MADRID (Reuters) - Spain’s Santander (SAN.MC) is considering a listing of its car financing division in the United States as it spins off overseas businesses to shore up its balance sheet against weakness in Spain caused by the country’s economic slump.
A listing is envisaged in deal signed last year with other shareholders in the Fort Worth, Texas, unit, a spokeswoman for Santander told Reuters on Thursday.
“The IPO of Santander Consumer USA is included in the shareholders’ agreement signed in October 2011 with our partners,” the spokeswoman said.
Santander retains control of 65 percent of SCUSA through a holding company, while KKR & Co., Warburg Pincus, and Centerbridge Partners have a combined 25 percent stake. The remaining 10 percent belongs to Dundon DFS.
The spokeswoman said it was too early to talk of a timing for the initial public offering of SCUSA and that the valuation would depend on the share price at the time of the sale.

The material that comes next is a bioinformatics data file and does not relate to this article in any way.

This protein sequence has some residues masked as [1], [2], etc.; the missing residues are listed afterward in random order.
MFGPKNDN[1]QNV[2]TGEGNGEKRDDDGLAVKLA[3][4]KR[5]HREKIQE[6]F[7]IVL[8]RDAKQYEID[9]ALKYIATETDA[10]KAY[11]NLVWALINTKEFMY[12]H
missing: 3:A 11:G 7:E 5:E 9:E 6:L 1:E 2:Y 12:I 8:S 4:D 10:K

The Wall Street Journal reported on Wednesday Santander, which raised $4 billion in a U.S. listing of its Mexican banking business in September, was planning an offering of the car financing unit for the first half of 2013.
The business could be worth as much as $6 billion although plans are still in the early stages, according to the WSJ.
Santander has already listed its Brazilian and Chilean arms and its Argentine and British businesses are expected to follow.
The bank has weathered Spain’s property market crash and sovereign debt crisis better than its rivals because it makes less than a fifth of its profit in the country after years of expansion abroad into regions such as Latin America.
Spain became the focal point of the euro zone debt crisis earlier this year as it became clear its banks would need financial support to rid their balance sheets of around 185 billion euros of toxic real estate assets.
Reporting by Jesus Aguado; Editing by Fiona Ortiz, Jane Merriman and Giles Elgood